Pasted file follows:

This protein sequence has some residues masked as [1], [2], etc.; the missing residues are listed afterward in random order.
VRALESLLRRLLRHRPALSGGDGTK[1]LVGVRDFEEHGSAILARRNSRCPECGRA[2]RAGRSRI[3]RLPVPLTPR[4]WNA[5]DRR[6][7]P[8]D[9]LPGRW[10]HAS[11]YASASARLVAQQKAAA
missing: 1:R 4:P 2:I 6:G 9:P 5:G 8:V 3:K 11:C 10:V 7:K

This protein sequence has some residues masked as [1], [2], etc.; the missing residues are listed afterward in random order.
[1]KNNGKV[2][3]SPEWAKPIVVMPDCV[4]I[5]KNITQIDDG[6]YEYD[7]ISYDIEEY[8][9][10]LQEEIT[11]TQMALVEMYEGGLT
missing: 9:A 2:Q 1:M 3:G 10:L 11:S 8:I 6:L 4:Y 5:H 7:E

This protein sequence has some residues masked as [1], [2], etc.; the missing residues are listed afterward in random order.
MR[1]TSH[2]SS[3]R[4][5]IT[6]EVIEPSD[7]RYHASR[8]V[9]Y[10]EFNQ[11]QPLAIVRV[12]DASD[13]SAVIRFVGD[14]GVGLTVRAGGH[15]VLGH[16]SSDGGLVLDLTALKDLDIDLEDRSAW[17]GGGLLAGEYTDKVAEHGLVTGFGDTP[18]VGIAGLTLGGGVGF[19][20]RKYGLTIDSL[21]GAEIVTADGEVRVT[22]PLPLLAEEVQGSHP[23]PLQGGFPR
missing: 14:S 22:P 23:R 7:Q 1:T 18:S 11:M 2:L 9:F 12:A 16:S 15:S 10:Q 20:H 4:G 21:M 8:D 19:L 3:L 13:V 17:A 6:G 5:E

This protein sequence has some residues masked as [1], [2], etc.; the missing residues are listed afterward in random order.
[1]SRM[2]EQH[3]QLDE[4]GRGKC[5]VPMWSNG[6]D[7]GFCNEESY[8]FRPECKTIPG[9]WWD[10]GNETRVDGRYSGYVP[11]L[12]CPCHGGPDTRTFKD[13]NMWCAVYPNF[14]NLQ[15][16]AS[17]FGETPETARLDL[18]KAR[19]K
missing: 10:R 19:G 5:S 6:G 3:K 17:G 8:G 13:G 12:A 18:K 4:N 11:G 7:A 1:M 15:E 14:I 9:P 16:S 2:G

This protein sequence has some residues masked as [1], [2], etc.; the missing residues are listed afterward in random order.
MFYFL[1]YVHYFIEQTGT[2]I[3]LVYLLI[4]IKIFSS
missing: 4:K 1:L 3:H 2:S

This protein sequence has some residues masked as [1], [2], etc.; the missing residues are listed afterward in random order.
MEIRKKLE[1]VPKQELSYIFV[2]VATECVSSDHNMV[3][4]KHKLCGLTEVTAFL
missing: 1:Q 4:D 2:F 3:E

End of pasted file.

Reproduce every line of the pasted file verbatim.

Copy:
This protein sequence has some residues masked as [1], [2], etc.; the missing residues are listed afterward in random order.
VRALESLLRRLLRHRPALSGGDGTK[1]LVGVRDFEEHGSAILARRNSRCPECGRA[2]RAGRSRI[3]RLPVPLTPR[4]WNA[5]DRR[6][7]P[8]D[9]LPGRW[10]HAS[11]YASASARLVAQQKAAA
missing: 1:R 4:P 2:I 6:G 9:P 5:G 8:V 3:K 11:C 10:V 7:K

This protein sequence has some residues masked as [1], [2], etc.; the missing residues are listed afterward in random order.
[1]KNNGKV[2][3]SPEWAKPIVVMPDCV[4]I[5]KNITQIDDG[6]YEYD[7]ISYDIEEY[8][9][10]LQEEIT[11]TQMALVEMYEGGLT
missing: 9:A 2:Q 1:M 3:G 10:L 11:S 8:I 6:L 4:Y 5:H 7:E

This protein sequence has some residues masked as [1], [2], etc.; the missing residues are listed afterward in random order.
MR[1]TSH[2]SS[3]R[4][5]IT[6]EVIEPSD[7]RYHASR[8]V[9]Y[10]EFNQ[11]QPLAIVRV[12]DASD[13]SAVIRFVGD[14]GVGLTVRAGGH[15]VLGH[16]SSDGGLVLDLTALKDLDIDLEDRSAW[17]GGGLLAGEYTDKVAEHGLVTGFGDTP[18]VGIAGLTLGGGVGF[19][20]RKYGLTIDSL[21]GAEIVTADGEVRVT[22]PLPLLAEEVQGSHP[23]PLQGGFPR
missing: 14:S 22:P 23:R 7:Q 1:T 18:S 11:M 2:L 9:F 12:A 16:S 15:S 10:Q 20:H 4:G 21:M 8:D 19:L 3:L 13:V 17:A 6:G 5:E

This protein sequence has some residues masked as [1], [2], etc.; the missing residues are listed afterward in random order.
[1]SRM[2]EQH[3]QLDE[4]GRGKC[5]VPMWSNG[6]D[7]GFCNEESY[8]FRPECKTIPG[9]WWD[10]GNETRVDGRYSGYVP[11]L[12]CPCHGGPDTRTFKD[13]NMWCAVYPNF[14]NLQ[15][16]AS[17]FGETPETARLDL[18]KAR[19]K
missing: 10:R 19:G 5:S 6:G 3:K 17:G 8:G 13:G 12:A 18:K 4:N 11:G 7:A 1:M 15:E 14:I 9:P 16:S 2:G

This protein sequence has some residues masked as [1], [2], etc.; the missing residues are listed afterward in random order.
MFYFL[1]YVHYFIEQTGT[2]I[3]LVYLLI[4]IKIFSS
missing: 4:K 1:L 3:H 2:S

This protein sequence has some residues masked as [1], [2], etc.; the missing residues are listed afterward in random order.
MEIRKKLE[1]VPKQELSYIFV[2]VATECVSSDHNMV[3][4]KHKLCGLTEVTAFL
missing: 1:Q 4:D 2:F 3:E